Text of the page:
According to a written summary of her psychiatric evaluation, the woman said, “I am nervous about my upcoming procedure.”

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The summary says she denied needing mental health care and added: “I am worried because I saw someone else after they had surgery and what I saw scared me.”

The AP also reviewed records for a woman who was given a hysterectomy. She reported irregular bleeding and was taken to see Amin for a D&C. A lab study of the tissue found signs of early cancer, called carcinoma. Amin’s notes indicate the woman agreed 11 days later to the hysterectomy.

Free, who spoke to the woman, said she felt pressured by Amin and “didn’t have the opportunity to say no” or speak to her family before the procedure.

Doctors told the AP that a hysterectomy could have been appropriate due to the carcinoma, though there may have been less intrusive options available.

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Lawyers for both women asked that their names be withheld for fear of retaliation by immigration authorities.










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In another case, Pauline Binam, a 30-year-old woman who was brought to the U.S. from Cameroon when she was 2, saw Amin after experiencing an irregular menstrual cycle and was told to have a D&C, said her attorney, Van Huynh.

When she woke up from the surgery, Huynh said, she was told Amin had removed one of her two fallopian tubes, which connect the uterus to the ovaries and are necessary to conceive a child. Binam’s medical records indicate that the doctor discovered the tube was swollen.

“She was shocked and sort of confronted him on that — that she hadn’t given her consent for him to proceed with that,” Huynh said. “The reply that he gave was they were in there anyway and found there was this problem.”

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While women can potentially still conceive with one intact tube and ovary, doctors who spoke to the AP said removal of the tube was likely unnecessary and should never have happened without Binam’s consent.

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The doctors also questioned how Amin discovered the swollen tube because performing a D&C would not normally involve exploring a woman’s fallopian tubes.

Dr. Julie Graves, a family medicine and public health physician in Florida, called the process “absolutely abhorrent.”

“It’s established U.S. law that you don’t operate on everything that you find,” she said. “If you’re in a teaching hospital and an attending physician does something like that, it’s a scandal and they are fired.”

Binam was on the verge of deportation Wednesday, but ICE delayed it after calls from members of Congress and a request for an emergency stay by her lawyer.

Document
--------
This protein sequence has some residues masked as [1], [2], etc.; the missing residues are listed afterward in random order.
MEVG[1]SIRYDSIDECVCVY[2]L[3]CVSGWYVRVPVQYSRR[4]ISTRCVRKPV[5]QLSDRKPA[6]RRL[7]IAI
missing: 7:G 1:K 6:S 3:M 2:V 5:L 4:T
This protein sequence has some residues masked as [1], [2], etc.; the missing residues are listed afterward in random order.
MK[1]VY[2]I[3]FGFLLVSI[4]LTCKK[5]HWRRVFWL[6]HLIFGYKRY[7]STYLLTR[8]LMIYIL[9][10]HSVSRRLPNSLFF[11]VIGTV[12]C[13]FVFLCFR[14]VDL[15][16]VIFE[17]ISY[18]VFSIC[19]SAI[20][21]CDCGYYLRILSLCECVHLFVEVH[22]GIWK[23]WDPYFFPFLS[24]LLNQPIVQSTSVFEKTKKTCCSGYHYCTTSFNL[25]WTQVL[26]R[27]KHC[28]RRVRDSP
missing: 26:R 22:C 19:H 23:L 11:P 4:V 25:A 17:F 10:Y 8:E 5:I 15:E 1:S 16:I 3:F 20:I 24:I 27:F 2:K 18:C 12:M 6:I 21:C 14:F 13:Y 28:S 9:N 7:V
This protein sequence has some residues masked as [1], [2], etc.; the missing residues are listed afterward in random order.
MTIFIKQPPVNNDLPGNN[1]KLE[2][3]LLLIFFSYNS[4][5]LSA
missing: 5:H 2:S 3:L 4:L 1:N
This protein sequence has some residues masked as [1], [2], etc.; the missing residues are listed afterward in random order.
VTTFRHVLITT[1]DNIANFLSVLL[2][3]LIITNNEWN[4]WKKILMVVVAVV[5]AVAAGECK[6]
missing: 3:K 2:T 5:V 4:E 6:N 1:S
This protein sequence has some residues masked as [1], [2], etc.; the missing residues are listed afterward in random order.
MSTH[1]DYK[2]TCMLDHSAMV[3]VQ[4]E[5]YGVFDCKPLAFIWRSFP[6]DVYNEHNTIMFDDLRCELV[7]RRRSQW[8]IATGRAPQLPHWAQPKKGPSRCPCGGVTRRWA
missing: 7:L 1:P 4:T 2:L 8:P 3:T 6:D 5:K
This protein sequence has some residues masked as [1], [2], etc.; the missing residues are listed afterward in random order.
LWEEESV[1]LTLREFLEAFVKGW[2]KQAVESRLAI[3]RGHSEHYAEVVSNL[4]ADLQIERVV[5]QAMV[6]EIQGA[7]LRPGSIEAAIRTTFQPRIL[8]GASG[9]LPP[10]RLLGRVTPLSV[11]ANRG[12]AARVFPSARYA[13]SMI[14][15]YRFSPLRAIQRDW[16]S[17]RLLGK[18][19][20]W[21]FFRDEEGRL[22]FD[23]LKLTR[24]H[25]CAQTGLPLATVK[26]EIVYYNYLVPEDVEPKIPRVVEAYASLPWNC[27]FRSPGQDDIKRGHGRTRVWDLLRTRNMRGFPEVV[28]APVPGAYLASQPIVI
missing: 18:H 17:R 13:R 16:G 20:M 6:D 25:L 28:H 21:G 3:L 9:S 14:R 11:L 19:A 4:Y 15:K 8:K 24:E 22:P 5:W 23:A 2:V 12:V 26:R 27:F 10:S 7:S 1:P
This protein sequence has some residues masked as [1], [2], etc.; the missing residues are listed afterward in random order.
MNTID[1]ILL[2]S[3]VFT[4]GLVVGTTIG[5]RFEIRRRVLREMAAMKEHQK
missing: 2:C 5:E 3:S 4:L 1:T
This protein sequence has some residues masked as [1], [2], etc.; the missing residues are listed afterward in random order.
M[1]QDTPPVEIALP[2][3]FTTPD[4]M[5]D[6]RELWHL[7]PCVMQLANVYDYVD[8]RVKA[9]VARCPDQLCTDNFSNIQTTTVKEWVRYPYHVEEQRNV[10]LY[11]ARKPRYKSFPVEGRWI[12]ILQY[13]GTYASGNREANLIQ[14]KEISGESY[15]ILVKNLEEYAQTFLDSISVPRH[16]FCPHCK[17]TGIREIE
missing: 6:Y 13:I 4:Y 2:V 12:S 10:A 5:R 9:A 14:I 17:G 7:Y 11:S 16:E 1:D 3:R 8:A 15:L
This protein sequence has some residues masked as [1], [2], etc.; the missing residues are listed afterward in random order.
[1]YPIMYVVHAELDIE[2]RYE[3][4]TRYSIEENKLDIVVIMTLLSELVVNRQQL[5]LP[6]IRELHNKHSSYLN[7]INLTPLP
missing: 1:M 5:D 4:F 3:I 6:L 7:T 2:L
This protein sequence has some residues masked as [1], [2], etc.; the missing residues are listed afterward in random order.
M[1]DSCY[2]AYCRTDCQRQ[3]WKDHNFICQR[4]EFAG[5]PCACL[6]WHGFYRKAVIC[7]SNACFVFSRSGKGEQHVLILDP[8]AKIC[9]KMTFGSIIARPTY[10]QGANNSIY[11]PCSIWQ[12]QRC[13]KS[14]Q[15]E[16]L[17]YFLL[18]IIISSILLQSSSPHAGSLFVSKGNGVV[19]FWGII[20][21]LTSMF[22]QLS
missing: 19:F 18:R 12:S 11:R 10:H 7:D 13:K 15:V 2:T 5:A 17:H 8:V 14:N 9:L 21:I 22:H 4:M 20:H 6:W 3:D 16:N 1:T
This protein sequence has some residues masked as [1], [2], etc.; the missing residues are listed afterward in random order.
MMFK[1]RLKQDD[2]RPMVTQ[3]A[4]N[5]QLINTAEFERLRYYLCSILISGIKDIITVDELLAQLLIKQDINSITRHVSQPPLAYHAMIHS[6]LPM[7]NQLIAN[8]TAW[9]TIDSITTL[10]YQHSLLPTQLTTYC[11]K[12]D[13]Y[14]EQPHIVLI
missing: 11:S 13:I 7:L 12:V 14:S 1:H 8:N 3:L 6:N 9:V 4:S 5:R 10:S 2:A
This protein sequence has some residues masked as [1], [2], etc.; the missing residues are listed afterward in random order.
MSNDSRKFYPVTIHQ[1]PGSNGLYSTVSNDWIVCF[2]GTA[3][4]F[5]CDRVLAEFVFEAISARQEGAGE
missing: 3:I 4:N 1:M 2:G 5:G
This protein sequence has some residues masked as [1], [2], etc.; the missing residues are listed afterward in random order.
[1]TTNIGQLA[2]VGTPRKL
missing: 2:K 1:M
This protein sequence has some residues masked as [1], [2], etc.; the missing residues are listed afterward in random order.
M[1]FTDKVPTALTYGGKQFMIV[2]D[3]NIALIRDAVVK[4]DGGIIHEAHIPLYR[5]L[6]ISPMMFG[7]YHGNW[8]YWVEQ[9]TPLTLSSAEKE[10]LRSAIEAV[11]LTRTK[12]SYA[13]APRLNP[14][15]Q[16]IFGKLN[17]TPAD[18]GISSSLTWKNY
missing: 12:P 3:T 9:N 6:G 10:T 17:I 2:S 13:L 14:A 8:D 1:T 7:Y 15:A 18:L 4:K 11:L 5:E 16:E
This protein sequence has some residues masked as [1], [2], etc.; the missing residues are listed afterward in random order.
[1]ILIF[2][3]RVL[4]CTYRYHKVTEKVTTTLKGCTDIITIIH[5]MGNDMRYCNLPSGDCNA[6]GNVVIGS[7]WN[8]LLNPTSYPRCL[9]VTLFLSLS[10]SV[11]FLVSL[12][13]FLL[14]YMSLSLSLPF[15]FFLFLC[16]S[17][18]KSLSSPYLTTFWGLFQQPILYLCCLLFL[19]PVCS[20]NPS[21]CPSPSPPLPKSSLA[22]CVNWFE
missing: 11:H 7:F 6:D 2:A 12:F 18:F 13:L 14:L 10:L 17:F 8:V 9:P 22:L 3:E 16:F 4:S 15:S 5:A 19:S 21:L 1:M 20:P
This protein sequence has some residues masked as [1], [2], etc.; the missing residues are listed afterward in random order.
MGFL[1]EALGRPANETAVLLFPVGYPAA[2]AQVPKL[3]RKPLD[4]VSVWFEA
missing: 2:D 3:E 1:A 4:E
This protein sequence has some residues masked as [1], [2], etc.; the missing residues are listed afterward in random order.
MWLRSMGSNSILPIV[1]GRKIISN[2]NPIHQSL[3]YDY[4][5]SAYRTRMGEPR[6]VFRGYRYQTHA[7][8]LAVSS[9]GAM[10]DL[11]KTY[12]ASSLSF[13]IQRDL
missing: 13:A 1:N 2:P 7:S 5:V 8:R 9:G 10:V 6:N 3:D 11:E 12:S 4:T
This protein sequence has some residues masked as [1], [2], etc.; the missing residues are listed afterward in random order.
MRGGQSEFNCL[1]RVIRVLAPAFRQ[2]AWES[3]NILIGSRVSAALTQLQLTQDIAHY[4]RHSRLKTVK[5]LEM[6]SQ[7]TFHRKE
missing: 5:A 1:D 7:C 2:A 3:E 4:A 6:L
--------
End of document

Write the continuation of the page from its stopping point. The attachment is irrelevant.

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Grubman, Amin’s lawyer, said in a statement that the doctor “has dedicated his adult life to treating a high-risk, underserved population in rural Georgia.”

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Amin completed medical school in India in 1978 and his residency in gynecology in New Jersey. He has practiced in rural Georgia for at least three decades, according to court filings. State corporate records also show Amin is the executive of a company that manages Irwin County Hospital.

In 2013, state and federal investigators sued Amin, the hospital authority of Irwin County and a group of other doctors over allegations they falsely billed Medicare and Medicaid.

The lawsuit alleged that nurses at Irwin County Hospital were trained to follow a doctor’s “standing orders” — described as “scripted procedures based on the nurse’s diagnosis.” That meant nurses often decided treatment plans, but they were billed to Medicaid and Medicare as if they doctor did, the lawsuit said.

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Investigators linked a standing order to Amin, alleging he required “certain tests always be run on pregnant patients, without any medical evaluation and regardless of her condition.”

The lawsuit was settled in 2015 with no known sanctions against Amin. The hospital paid a $520,000 settlement, saying no doctor paid any of it and had been “released from any and all liability.”

The Georgia Composite Medical Board lists Amin as a doctor in good standing with no public disciplinary action. Board executive director LaSharn Hughes said records of investigations were confidential under state law.

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State prosecutors didn’t refer Amin to the medical board after the billing lawsuit because it didn’t involve specific allegations of patient harm, said Katie Byrd, a spokeswoman for Georgia Attorney General Chris Carr.

Associated Press journalist Kate Brumback in Atlanta contributed to this report.




© 2020 The Canadian Press